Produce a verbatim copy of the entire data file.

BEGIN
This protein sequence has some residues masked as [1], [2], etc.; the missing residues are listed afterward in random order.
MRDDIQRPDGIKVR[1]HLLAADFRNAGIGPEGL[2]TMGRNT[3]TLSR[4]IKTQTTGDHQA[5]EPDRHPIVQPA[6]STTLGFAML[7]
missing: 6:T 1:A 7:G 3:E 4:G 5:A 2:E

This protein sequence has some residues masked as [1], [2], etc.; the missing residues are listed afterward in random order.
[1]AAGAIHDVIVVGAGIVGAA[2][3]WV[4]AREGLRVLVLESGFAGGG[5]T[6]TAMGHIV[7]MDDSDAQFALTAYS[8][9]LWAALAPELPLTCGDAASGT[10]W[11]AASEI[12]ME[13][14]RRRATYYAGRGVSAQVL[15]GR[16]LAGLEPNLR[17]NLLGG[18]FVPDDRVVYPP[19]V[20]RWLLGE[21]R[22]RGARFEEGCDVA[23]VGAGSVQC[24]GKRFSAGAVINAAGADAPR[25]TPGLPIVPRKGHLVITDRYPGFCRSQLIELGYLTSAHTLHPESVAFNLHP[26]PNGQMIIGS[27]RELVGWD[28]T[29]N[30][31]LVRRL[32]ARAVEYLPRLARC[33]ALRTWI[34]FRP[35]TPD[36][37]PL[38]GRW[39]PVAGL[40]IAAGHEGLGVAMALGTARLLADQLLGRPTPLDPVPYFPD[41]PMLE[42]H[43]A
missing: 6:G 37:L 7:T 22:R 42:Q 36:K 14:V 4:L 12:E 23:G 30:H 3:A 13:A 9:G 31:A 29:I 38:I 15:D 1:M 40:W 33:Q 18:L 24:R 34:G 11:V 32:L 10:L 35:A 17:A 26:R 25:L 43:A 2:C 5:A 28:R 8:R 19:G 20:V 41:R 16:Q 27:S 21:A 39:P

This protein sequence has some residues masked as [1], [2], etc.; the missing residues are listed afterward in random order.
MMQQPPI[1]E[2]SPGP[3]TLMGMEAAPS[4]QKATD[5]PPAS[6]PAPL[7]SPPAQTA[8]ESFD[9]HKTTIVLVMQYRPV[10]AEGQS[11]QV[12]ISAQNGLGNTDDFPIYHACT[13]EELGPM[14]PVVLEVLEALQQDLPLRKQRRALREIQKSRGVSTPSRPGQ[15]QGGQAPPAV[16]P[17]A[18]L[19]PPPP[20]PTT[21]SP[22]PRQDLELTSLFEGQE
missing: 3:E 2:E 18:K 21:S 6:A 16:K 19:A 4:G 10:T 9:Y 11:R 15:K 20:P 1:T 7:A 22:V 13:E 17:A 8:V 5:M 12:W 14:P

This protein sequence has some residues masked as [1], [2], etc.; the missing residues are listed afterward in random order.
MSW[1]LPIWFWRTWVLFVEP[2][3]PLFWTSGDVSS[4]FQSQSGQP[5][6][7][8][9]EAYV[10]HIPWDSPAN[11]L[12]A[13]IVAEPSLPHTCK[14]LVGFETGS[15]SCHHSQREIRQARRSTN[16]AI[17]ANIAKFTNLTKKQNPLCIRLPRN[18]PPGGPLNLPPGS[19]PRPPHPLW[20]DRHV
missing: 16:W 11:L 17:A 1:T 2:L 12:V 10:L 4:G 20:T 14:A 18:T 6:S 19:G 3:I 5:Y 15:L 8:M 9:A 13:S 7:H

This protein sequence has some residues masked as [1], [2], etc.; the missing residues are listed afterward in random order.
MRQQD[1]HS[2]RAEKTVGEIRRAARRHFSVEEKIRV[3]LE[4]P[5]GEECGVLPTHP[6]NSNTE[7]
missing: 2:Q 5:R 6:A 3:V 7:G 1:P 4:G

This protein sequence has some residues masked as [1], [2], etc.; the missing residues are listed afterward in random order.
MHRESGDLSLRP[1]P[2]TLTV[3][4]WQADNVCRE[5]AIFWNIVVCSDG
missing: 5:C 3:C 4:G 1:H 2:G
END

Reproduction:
This protein sequence has some residues masked as [1], [2], etc.; the missing residues are listed afterward in random order.
MRDDIQRPDGIKVR[1]HLLAADFRNAGIGPEGL[2]TMGRNT[3]TLSR[4]IKTQTTGDHQA[5]EPDRHPIVQPA[6]STTLGFAML[7]
missing: 6:T 1:A 7:G 3:E 4:G 5:A 2:E

This protein sequence has some residues masked as [1], [2], etc.; the missing residues are listed afterward in random order.
[1]AAGAIHDVIVVGAGIVGAA[2][3]WV[4]AREGLRVLVLESGFAGGG[5]T[6]TAMGHIV[7]MDDSDAQFALTAYS[8][9]LWAALAPELPLTCGDAASGT[10]W[11]AASEI[12]ME[13][14]RRRATYYAGRGVSAQVL[15]GR[16]LAGLEPNLR[17]NLLGG[18]FVPDDRVVYPP[19]V[20]RWLLGE[21]R[22]RGARFEEGCDVA[23]VGAGSVQC[24]GKRFSAGAVINAAGADAPR[25]TPGLPIVPRKGHLVITDRYPGFCRSQLIELGYLTSAHTLHPESVAFNLHP[26]PNGQMIIGS[27]RELVGWD[28]T[29]N[30][31]LVRRL[32]ARAVEYLPRLARC[33]ALRTWI[34]FRP[35]TPD[36][37]PL[38]GRW[39]PVAGL[40]IAAGHEGLGVAMALGTARLLADQLLGRPTPLDPVPYFPD[41]PMLE[42]H[43]A
missing: 6:G 37:L 7:T 22:R 42:Q 36:K 14:V 4:L 12:E 23:G 30:H 3:A 13:A 9:G 31:A 29:I 38:I 15:D 1:M 40:W 33:Q 18:L 24:R 34:G 11:V 32:L 10:L 35:A 17:A 26:R 25:L 43:A 2:C 5:A 28:R 8:R 19:G 20:V 41:R 16:Q 27:S 21:A 39:P

This protein sequence has some residues masked as [1], [2], etc.; the missing residues are listed afterward in random order.
MMQQPPI[1]E[2]SPGP[3]TLMGMEAAPS[4]QKATD[5]PPAS[6]PAPL[7]SPPAQTA[8]ESFD[9]HKTTIVLVMQYRPV[10]AEGQS[11]QV[12]ISAQNGLGNTDDFPIYHACT[13]EELGPM[14]PVVLEVLEALQQDLPLRKQRRALREIQKSRGVSTPSRPGQ[15]QGGQAPPAV[16]P[17]A[18]L[19]PPPP[20]PTT[21]SP[22]PRQDLELTSLFEGQE
missing: 3:E 2:E 18:K 21:S 6:A 16:K 19:A 4:G 10:T 9:Y 11:R 15:K 20:P 1:T 7:A 22:V 13:E 17:A 8:V 5:M 12:W 14:P

This protein sequence has some residues masked as [1], [2], etc.; the missing residues are listed afterward in random order.
MSW[1]LPIWFWRTWVLFVEP[2][3]PLFWTSGDVSS[4]FQSQSGQP[5][6][7][8][9]EAYV[10]HIPWDSPAN[11]L[12]A[13]IVAEPSLPHTCK[14]LVGFETGS[15]SCHHSQREIRQARRSTN[16]AI[17]ANIAKFTNLTKKQNPLCIRLPRN[18]PPGGPLNLPPGS[19]PRPPHPLW[20]DRHV
missing: 16:W 11:L 17:A 1:T 2:L 12:V 10:L 4:G 20:T 14:A 18:T 6:S 19:G 3:I 5:Y 15:L 8:M 9:A 13:S 7:H

This protein sequence has some residues masked as [1], [2], etc.; the missing residues are listed afterward in random order.
MRQQD[1]HS[2]RAEKTVGEIRRAARRHFSVEEKIRV[3]LE[4]P[5]GEECGVLPTHP[6]NSNTE[7]
missing: 2:Q 5:R 6:A 3:V 7:G 1:P 4:G

This protein sequence has some residues masked as [1], [2], etc.; the missing residues are listed afterward in random order.
MHRESGDLSLRP[1]P[2]TLTV[3][4]WQADNVCRE[5]AIFWNIVVCSDG
missing: 5:C 3:C 4:G 1:H 2:G